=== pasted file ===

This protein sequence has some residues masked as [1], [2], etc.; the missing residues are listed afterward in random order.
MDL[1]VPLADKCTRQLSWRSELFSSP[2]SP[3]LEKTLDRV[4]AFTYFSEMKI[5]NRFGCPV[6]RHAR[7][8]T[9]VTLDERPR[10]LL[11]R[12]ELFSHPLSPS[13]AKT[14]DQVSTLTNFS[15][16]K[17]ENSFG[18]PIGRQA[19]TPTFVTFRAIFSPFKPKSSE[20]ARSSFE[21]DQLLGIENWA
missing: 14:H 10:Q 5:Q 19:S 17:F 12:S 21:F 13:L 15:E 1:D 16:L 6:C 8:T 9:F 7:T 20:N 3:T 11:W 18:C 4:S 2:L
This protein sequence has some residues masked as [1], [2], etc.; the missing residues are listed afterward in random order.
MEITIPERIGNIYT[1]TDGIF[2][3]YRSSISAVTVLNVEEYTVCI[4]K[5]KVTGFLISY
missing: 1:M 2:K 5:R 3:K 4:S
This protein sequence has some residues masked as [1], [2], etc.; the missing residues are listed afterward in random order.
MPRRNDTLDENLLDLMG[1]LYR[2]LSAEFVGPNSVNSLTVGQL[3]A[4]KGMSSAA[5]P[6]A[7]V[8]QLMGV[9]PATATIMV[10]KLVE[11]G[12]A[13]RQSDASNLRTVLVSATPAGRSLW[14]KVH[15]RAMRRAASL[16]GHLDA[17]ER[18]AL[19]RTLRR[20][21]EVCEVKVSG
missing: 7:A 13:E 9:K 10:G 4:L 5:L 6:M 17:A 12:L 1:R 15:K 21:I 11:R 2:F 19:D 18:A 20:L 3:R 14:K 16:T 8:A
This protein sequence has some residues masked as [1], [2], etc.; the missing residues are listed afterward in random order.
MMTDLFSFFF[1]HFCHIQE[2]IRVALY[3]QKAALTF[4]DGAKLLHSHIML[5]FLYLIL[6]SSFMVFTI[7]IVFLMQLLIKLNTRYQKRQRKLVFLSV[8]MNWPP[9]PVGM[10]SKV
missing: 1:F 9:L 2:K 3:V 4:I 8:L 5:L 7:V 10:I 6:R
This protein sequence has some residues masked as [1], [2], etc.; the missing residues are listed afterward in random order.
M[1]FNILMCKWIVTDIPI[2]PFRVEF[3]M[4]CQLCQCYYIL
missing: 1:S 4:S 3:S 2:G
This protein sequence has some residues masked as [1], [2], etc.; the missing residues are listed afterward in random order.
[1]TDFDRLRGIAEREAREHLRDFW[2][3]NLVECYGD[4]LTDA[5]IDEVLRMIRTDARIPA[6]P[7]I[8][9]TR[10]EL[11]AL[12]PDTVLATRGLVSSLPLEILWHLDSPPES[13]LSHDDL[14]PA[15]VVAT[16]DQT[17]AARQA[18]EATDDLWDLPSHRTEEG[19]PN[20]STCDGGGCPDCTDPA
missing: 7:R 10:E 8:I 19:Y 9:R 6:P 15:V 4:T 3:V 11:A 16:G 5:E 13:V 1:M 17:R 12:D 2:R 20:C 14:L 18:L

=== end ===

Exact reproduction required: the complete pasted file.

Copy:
This protein sequence has some residues masked as [1], [2], etc.; the missing residues are listed afterward in random order.
MDL[1]VPLADKCTRQLSWRSELFSSP[2]SP[3]LEKTLDRV[4]AFTYFSEMKI[5]NRFGCPV[6]RHAR[7][8]T[9]VTLDERPR[10]LL[11]R[12]ELFSHPLSPS[13]AKT[14]DQVSTLTNFS[15][16]K[17]ENSFG[18]PIGRQA[19]TPTFVTFRAIFSPFKPKSSE[20]ARSSFE[21]DQLLGIENWA
missing: 14:H 10:Q 5:Q 19:S 17:F 12:S 21:F 13:L 15:E 1:D 16:L 6:C 8:T 9:F 7:T 20:N 3:T 11:W 18:C 4:S 2:L
This protein sequence has some residues masked as [1], [2], etc.; the missing residues are listed afterward in random order.
MEITIPERIGNIYT[1]TDGIF[2][3]YRSSISAVTVLNVEEYTVCI[4]K[5]KVTGFLISY
missing: 1:M 2:K 5:R 3:K 4:S
This protein sequence has some residues masked as [1], [2], etc.; the missing residues are listed afterward in random order.
MPRRNDTLDENLLDLMG[1]LYR[2]LSAEFVGPNSVNSLTVGQL[3]A[4]KGMSSAA[5]P[6]A[7]V[8]QLMGV[9]PATATIMV[10]KLVE[11]G[12]A[13]RQSDASNLRTVLVSATPAGRSLW[14]KVH[15]RAMRRAASL[16]GHLDA[17]ER[18]AL[19]RTLRR[20][21]EVCEVKVSG
missing: 7:A 13:E 9:K 10:G 4:L 5:L 6:M 17:A 12:L 1:R 15:K 21:I 11:R 2:F 19:D 18:A 20:L 3:R 14:K 16:T 8:A
This protein sequence has some residues masked as [1], [2], etc.; the missing residues are listed afterward in random order.
MMTDLFSFFF[1]HFCHIQE[2]IRVALY[3]QKAALTF[4]DGAKLLHSHIML[5]FLYLIL[6]SSFMVFTI[7]IVFLMQLLIKLNTRYQKRQRKLVFLSV[8]MNWPP[9]PVGM[10]SKV
missing: 1:F 9:L 2:K 3:V 4:I 8:L 5:L 7:V 10:I 6:R
This protein sequence has some residues masked as [1], [2], etc.; the missing residues are listed afterward in random order.
M[1]FNILMCKWIVTDIPI[2]PFRVEF[3]M[4]CQLCQCYYIL
missing: 1:S 4:S 3:S 2:G
This protein sequence has some residues masked as [1], [2], etc.; the missing residues are listed afterward in random order.
[1]TDFDRLRGIAEREAREHLRDFW[2][3]NLVECYGD[4]LTDA[5]IDEVLRMIRTDARIPA[6]P[7]I[8][9]TR[10]EL[11]AL[12]PDTVLATRGLVSSLPLEILWHLDSPPES[13]LSHDDL[14]PA[15]VVAT[16]DQT[17]AARQA[18]EATDDLWDLPSHRTEEG[19]PN[20]STCDGGGCPDCTDPA
missing: 7:R 10:E 8:I 19:Y 9:R 6:P 15:V 4:T 3:V 11:A 16:G 5:E 13:V 1:M 17:R 12:D 2:R 20:C 14:L 18:L